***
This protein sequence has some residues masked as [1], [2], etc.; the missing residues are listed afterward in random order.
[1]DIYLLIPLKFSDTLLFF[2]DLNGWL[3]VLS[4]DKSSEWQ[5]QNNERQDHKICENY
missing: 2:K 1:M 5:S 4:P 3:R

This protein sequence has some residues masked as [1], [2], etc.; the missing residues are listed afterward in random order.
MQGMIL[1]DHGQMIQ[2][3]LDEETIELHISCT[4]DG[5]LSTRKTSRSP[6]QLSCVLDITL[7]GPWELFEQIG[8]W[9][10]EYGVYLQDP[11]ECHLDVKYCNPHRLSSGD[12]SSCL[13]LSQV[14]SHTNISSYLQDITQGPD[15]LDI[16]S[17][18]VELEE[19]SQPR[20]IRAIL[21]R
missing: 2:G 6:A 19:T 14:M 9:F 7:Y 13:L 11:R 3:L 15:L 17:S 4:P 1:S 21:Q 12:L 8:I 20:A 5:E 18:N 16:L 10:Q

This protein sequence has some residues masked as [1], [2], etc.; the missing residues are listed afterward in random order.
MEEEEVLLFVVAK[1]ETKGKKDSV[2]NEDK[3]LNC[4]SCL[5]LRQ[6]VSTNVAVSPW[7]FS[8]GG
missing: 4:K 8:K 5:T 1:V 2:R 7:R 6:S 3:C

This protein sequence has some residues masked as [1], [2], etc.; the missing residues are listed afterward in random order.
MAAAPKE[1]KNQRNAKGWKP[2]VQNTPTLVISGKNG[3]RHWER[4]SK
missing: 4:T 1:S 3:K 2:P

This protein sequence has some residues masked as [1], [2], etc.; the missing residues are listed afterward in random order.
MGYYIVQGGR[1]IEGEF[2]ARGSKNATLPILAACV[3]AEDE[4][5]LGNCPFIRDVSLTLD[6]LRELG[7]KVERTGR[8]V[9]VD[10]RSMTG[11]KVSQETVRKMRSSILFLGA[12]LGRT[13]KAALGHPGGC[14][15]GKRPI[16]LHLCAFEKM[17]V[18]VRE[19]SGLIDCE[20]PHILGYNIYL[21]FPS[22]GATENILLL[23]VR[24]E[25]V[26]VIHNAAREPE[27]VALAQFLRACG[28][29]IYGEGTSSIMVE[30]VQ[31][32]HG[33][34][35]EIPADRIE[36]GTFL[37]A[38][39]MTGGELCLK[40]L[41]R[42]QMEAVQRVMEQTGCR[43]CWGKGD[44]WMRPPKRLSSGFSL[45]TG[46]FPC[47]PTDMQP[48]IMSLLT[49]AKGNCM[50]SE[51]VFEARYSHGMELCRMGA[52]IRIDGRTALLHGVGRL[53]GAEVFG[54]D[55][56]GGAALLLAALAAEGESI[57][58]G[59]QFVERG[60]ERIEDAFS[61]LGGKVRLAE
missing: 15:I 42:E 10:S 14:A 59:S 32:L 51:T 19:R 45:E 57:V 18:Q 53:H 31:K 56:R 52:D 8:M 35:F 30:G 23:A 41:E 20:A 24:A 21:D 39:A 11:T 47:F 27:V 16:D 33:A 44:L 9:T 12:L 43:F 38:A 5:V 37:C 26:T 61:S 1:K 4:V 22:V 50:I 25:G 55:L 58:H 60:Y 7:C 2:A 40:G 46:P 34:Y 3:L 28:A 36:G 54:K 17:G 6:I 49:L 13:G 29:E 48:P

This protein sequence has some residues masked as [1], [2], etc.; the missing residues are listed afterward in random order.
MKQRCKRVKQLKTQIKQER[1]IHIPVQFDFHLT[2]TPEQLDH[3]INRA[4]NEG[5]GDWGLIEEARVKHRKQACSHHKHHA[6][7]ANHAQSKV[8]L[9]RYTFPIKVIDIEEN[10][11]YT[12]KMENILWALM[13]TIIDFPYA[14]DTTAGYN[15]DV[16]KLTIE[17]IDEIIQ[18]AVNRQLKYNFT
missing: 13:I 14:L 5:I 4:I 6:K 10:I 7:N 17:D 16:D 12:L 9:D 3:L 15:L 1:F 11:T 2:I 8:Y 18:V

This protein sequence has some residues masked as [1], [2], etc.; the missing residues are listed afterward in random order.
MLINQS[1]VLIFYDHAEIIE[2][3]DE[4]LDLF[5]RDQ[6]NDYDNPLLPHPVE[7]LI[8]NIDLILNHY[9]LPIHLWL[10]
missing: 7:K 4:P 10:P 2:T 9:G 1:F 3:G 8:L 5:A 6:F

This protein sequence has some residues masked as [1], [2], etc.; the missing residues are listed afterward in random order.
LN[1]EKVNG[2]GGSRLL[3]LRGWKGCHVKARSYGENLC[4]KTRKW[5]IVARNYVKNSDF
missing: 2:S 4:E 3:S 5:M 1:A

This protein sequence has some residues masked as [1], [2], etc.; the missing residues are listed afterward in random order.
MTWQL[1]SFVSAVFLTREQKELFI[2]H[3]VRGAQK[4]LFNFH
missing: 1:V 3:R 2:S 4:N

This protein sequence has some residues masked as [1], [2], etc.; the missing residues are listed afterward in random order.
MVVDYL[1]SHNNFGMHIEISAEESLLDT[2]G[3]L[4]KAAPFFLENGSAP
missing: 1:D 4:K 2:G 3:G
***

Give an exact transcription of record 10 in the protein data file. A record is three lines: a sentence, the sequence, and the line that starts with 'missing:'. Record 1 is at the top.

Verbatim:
This protein sequence has some residues masked as [1], [2], etc.; the missing residues are listed afterward in random order.
MVVDYL[1]SHNNFGMHIEISAEESLLDT[2]G[3]L[4]KAAPFFLENGSAP
missing: 1:D 4:K 2:G 3:G